My New Book!

My New Book!
My New Book!

Thursday, May 5, 2011

May 5, 2011: Cinco de Cinco

Very tired for a very good reason (had a very fun and thought-provoking joint book launch event with my colleague Ian Williams today), so another somewhat less analytical post tonight. But nonetheless, in honor of Cinco de Mayo, five Mexican Americans well worth remembering (in no particular order, and with less for each than I could say; future posts on many or all for sure):
1)      Gloria Anzaldúa (1942-2004): Subject of the final main chapter of that book I launched today, Anzaldúa was a deeply talented poet, autoethnographer, scholar, historian, and cultural critic. Her Borderlands/La Frontera: The New Mestiza (1987) is one of the most important American books of the last three decades.
2)      César Chávez (1927-1993): Anyone who argues that the labor movement in America had become corrupt or irrelevant (or anything else that could dismiss it) by the late 20th century should be forced to read everything ever written by and about Chávez. They won’t think so when they’re done.
3)      Luis Valdez (1940-present): It was in reading Valdez’s play I Don’t Have to Show You No Stinking Badges (1986) in college that I first truly realized that works of dramatic literature can be just as dense and rich and funny and powerful as any other literary genre. Obviously I had much to learn, but after much further development of my thoughts I’m still right there on Valdez—one of America’s greatest playwrights, full stop.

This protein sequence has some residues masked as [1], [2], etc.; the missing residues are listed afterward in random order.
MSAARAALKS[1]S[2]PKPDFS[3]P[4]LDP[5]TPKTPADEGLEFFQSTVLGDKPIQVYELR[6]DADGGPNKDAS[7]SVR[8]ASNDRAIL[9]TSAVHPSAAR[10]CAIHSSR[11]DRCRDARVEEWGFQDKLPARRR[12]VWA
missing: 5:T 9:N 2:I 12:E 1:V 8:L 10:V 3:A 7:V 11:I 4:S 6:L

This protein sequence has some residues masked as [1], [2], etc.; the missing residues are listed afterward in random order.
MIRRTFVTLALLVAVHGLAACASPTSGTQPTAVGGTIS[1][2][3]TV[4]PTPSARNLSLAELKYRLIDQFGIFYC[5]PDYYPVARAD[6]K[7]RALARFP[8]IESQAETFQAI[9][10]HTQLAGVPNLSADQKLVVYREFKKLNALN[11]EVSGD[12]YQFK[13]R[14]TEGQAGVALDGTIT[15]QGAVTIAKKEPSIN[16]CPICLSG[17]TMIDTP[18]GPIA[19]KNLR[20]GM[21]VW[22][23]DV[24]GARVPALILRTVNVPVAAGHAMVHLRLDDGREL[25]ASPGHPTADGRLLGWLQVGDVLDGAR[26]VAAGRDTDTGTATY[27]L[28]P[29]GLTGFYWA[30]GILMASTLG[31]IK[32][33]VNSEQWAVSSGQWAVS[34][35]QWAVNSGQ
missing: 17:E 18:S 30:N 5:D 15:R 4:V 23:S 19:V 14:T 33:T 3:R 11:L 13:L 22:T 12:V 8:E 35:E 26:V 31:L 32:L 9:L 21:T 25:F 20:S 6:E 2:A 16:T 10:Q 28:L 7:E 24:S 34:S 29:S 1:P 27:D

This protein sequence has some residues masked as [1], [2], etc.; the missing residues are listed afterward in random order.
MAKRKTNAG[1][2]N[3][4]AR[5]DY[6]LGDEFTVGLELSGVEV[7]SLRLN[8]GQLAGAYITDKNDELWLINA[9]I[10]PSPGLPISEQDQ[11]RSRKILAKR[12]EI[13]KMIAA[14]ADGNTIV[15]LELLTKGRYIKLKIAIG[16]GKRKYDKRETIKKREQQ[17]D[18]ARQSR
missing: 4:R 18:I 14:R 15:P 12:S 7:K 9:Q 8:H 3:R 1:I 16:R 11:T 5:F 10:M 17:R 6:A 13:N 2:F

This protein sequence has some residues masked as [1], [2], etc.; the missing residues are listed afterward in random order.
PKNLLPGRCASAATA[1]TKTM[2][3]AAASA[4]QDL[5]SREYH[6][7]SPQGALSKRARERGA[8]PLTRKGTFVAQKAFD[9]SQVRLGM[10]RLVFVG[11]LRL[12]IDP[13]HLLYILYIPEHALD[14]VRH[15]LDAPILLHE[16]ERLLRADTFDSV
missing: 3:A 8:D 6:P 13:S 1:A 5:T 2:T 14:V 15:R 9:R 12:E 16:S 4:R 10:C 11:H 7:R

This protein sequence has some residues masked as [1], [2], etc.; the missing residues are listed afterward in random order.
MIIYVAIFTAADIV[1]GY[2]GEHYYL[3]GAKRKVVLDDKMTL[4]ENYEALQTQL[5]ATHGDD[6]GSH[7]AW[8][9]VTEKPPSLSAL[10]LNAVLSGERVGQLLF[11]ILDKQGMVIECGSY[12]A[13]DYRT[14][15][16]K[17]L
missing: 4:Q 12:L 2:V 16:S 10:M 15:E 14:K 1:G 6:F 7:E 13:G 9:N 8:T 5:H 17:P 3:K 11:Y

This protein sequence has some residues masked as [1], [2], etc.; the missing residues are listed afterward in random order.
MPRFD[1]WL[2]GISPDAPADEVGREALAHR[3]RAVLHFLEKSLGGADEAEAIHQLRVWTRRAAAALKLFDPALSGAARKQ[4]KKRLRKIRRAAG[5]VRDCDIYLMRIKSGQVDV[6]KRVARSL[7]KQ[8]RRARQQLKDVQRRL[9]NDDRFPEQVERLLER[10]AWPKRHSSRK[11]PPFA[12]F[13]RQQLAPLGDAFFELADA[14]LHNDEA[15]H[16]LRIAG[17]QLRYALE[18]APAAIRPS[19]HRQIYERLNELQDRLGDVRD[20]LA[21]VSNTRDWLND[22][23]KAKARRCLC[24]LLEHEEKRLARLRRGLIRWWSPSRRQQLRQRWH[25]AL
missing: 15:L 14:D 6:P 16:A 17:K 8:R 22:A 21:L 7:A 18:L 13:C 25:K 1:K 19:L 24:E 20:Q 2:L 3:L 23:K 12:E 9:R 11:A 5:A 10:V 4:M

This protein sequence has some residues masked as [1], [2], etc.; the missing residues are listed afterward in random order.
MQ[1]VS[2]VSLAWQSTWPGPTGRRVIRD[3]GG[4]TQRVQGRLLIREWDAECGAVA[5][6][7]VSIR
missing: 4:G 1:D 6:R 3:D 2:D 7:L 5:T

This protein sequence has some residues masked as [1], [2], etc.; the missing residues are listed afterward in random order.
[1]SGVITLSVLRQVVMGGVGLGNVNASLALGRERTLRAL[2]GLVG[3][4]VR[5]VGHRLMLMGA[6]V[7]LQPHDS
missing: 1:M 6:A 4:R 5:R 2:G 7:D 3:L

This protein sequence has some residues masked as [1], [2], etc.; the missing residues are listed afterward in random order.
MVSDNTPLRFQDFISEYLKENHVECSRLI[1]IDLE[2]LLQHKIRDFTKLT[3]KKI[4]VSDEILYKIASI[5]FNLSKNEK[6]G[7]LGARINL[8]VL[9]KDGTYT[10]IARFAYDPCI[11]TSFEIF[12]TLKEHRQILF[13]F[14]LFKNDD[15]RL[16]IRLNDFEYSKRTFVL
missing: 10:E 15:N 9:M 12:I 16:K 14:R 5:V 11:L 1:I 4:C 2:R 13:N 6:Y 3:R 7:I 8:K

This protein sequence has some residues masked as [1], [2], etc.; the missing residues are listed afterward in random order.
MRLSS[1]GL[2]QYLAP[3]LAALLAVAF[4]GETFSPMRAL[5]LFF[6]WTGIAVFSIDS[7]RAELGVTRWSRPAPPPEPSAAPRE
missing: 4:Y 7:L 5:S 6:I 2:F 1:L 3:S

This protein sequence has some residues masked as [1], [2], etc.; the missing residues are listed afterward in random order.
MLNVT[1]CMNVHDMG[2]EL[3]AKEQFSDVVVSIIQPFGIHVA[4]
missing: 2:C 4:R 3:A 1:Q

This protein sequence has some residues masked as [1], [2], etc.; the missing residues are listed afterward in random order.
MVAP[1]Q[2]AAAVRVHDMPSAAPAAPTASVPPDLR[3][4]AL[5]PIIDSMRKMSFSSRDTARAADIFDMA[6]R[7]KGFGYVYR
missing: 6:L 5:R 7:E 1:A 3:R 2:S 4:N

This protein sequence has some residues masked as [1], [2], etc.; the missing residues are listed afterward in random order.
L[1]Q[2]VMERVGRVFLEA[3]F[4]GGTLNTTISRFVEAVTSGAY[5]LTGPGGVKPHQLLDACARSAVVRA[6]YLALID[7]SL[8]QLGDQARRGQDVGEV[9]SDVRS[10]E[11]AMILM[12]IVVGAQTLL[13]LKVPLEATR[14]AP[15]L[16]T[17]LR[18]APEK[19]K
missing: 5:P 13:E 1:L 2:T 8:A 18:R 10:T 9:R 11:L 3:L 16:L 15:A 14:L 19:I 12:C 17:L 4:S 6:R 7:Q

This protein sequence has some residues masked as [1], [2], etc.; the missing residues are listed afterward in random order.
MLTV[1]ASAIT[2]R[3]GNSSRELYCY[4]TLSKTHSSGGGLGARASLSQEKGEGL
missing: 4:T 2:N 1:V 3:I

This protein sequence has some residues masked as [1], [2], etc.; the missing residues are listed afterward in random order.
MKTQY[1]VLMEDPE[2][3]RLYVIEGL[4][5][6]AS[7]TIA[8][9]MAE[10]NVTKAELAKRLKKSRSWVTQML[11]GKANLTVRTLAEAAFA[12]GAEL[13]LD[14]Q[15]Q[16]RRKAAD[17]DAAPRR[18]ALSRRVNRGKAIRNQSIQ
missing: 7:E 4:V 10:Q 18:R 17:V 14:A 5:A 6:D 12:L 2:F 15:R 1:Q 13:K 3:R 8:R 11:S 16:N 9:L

4)      Sandra Cisneros (1954-present): There are few works of American fiction that have the ability to resonate with equal power and meaning for high school students, adult general readers, and highly specialized literary critics. Cisneros’ The House on Mango Street (1984) is at the very top of that list. Every time I read its short, funny, sad, pitch-perfect stories, told by young Esperanza as she grows from young childhood to young woman, I find something new.
5)      Bill Richardson (1947-present): Richardson has worked as a governor, cabinet secretary, and congressman, and has along the way negotiated with governments in the Sudan and North Korea (among other places). His withdrawal from consideration for the position of Obama’s Commerce Secretary has certainly taken a bit of the shine off of his political reputation, but he remains one of the more significant Democratic politicians of the last two decades.
PS. Six links to start with:
4)      Two stories from House:
5)      New York Times archive of stories on Richardson:
6)      OPEN: Any nominees?

No comments:

Post a Comment